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Guide

A Step-By-Step Guide to Buying Your First Home

Think you're ready to buy a home for the first time? Here's what to expect as you begin your journey to homeownership.

Are you ready to make the leap from renting to owning? It depends.
 
Do you have a steady source of income, and have you maintained it for several years? If you answered yes, and you have an established credit history, you could be well on your way to becoming a new homeowner.
 
Buying a home can be thrilling and nerve-wracking. These tips can help you make the best decision for your situation.
 

First Steps to Buying a Home

No matter what size, location or style of home you want, ask yourself “How much home can I afford?” You can use a mortgage payment calculator to check current mortgage rates, getting an idea of the price range you can afford.
 
There isn’t a single formula that lenders use to determine how much they will lend you, but it’s generally based on a combination of your income, debt and credit rating. It’s called a debt-to-income ratio and the general guideline is that no more than 28% of your total monthly income be devoted to housing costs.
 
Another way to figure out how much house you can afford is to multiply your annual household income 3 to 5 times. So, if your household makes $100,000 a year, you can look at houses in the $300,000 range.

 

How Much Home Can You Afford?

Many first-time buyers are surprised to learn that it takes considerable cash-on-hand to buy a house, and not just for new furniture. You’ll need a minimum of 5%-10% for a down payment, to pay closing costs, realtor fees, and to purchase homeowner’s insurance. If you put less than 20% down, you’ll also have to buy mortgage insurance.
 
There are many first-time home buyer programs available that can help save you money for a home. A qualified mortgage lender can help you sort through your options. It's also helpful to use a financial tracker like TotalMoney, available for free from Cadence Bank.

 

Get Pre-Approved for a Mortgage

Before you start looking for a home, it’s time to get pre-approved for a mortgage. Without a mortgage pre-approval, most sellers won’t consider an offer – it’s really the best way to prove that you’re a serious buyer.

You’ll need the same documents to get pre-approved for a mortgage that you’ll need for the actual mortgage loan: pay stubs, W-2s for the last 2 years, your last two federal tax returns, two months’ worth of bank statements for all of your banking accounts, and a credit report.

Once you’ve taken care of this step, you’ll be ready for the best part – searching for your new home.

 

Searching for a House

  • What type of home fits you the best? Is it a house, a condo, or a townhome?
  • A single-family home is great if you want privacy, but not so great if you hate doing yardwork.
  • Another important consideration is the home’s surroundings. Are the nearby homes well maintained?
  • Is it conveniently located to the places that are important to you?
  • How are the nearby schools rated?

These considerations will also factor into how easy – or difficult – it will be when it comes time to sell, giving you a better idea of your overall investment. You probably won’t live in your first home forever, but it’s a good idea to plan on staying in your home for at least five years to recoup closing costs and realtor’s fees.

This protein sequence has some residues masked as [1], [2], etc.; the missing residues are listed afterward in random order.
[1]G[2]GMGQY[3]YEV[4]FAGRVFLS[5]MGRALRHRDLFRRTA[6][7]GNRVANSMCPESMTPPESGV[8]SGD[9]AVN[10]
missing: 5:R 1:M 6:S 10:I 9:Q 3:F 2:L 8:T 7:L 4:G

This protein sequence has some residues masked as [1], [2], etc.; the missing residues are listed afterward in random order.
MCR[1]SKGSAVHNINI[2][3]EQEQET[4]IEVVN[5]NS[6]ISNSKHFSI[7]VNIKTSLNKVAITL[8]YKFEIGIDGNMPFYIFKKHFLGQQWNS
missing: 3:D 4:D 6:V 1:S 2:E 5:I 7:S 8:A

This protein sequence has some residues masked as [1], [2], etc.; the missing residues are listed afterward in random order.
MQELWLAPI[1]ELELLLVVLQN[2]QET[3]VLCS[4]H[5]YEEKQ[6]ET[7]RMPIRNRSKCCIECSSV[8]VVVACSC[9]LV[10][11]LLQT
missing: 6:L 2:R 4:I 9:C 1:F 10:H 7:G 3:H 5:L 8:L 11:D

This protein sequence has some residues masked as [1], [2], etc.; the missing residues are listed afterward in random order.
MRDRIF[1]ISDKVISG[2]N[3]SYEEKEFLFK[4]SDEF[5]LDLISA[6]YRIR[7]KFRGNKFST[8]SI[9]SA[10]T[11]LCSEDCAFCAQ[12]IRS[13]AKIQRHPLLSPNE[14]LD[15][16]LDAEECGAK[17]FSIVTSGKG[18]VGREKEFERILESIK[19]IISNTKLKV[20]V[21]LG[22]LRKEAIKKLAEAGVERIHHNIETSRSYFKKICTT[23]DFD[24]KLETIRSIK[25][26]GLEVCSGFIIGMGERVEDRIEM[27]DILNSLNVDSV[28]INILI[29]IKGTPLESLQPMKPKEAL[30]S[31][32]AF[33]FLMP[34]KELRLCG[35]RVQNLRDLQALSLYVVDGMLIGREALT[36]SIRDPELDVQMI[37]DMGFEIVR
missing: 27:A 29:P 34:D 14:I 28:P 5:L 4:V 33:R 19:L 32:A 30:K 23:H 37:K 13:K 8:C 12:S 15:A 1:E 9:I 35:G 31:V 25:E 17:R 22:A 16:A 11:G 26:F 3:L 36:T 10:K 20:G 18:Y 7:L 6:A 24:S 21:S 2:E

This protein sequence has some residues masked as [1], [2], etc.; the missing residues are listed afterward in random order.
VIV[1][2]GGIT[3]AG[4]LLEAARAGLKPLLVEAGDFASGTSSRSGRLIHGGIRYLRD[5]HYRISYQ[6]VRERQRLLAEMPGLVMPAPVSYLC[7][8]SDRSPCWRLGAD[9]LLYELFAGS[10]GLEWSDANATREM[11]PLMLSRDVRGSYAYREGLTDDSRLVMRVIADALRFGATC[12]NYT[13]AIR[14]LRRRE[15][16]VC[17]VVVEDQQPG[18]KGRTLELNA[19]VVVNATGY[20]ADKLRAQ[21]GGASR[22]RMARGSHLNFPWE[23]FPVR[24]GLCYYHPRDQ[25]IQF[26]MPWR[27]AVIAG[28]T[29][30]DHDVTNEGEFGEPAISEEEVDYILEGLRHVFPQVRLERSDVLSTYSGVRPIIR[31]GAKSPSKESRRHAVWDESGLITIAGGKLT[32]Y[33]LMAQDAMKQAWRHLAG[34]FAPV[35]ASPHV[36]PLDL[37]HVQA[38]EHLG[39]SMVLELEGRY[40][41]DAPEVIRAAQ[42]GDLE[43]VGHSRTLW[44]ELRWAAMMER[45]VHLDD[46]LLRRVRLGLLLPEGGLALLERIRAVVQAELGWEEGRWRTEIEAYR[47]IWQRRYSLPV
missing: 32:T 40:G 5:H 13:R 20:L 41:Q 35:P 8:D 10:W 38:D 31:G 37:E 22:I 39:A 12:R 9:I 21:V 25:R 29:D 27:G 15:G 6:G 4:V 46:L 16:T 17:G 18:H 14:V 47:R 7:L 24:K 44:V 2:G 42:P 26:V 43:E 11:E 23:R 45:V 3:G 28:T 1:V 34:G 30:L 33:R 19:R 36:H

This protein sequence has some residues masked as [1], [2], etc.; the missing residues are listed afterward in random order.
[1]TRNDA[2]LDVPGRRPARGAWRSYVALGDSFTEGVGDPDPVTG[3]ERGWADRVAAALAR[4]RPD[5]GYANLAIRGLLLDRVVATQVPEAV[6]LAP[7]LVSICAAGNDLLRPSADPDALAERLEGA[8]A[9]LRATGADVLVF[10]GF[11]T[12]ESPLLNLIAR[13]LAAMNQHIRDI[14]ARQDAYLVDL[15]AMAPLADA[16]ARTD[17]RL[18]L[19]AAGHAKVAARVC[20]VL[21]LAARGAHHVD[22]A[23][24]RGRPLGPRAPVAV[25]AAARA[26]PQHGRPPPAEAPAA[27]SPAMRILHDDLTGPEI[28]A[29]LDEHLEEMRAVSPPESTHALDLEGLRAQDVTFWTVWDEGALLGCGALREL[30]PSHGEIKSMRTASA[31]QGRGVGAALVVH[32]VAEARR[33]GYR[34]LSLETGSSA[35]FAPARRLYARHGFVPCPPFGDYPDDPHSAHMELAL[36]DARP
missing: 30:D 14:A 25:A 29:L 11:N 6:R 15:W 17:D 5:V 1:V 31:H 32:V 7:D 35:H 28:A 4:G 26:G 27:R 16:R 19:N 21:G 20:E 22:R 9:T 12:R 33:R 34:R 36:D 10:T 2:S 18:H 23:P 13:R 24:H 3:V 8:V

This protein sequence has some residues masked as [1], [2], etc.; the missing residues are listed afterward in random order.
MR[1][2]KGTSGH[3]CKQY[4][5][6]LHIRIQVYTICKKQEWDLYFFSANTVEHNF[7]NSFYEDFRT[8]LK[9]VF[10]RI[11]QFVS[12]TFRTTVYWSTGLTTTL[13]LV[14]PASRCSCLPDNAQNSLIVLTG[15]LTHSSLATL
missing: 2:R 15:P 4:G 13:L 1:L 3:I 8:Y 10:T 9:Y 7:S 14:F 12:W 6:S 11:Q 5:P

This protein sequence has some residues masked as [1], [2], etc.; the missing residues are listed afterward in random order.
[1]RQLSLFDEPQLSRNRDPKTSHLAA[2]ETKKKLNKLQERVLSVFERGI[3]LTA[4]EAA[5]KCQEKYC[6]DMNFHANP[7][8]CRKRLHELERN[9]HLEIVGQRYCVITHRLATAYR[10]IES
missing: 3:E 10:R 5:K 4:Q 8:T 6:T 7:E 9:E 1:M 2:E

Making the Offer 

 When you’ve found the house you want, it’s time to make an offer. The sellers set their price when they listed their home, but that’s just the starting point. Once you decide to make an offer, it triggers an elaborate dance between you, the seller, and usually, your real estate agent who will advise you on the finer details of making an offer, getting an inspection, and negotiating what’s included in your offer.

 

Your offer should include an expiration date and a detailed list of anything that’s wrong with the house that you expect to be fixed. Your real estate agent can help ensure that they keep to their end of the agreement – all while answering any questions you have during the sales process.

 

Applying for a Loan

 If you’ve been pre-approved for a mortgage, you can approach the lending process from a position of strength. The institution where you bank is a good place to start searching for a lender, and your bank can advise you on the different types of loans available to you.
 
Once you’ve chosen a lender, you’ll need to provide supporting documentation for the information you provided on your application.
 
The loan process happens in three steps: loan processing, underwriting, and closing. The entire process can take several weeks, but if you’ve already been pre-approved, it may be faster.
 
During this time, make sure you don’t make any drastic financial changes. Don’t take out any new debts or make big purchases. Don’t switch jobs. If you need to do any of these things, be sure to wait until after closing or you may jeopardize your ability to get a mortgage.

 

Closing the Deal 

If all goes well, you’ll get the all-clear to close on your home. At closing, you will sign all of the paperwork, including the loan documents. It typically takes a couple of days after the paperwork is returned to the lender before your loan will be funded. Once the check is delivered to the seller, you’re ready to move into your new home!
 
Need help with buying a home? The mortgage experts at Cadence Bank are here to help.  Contact us today to learn about your home buying options.
 

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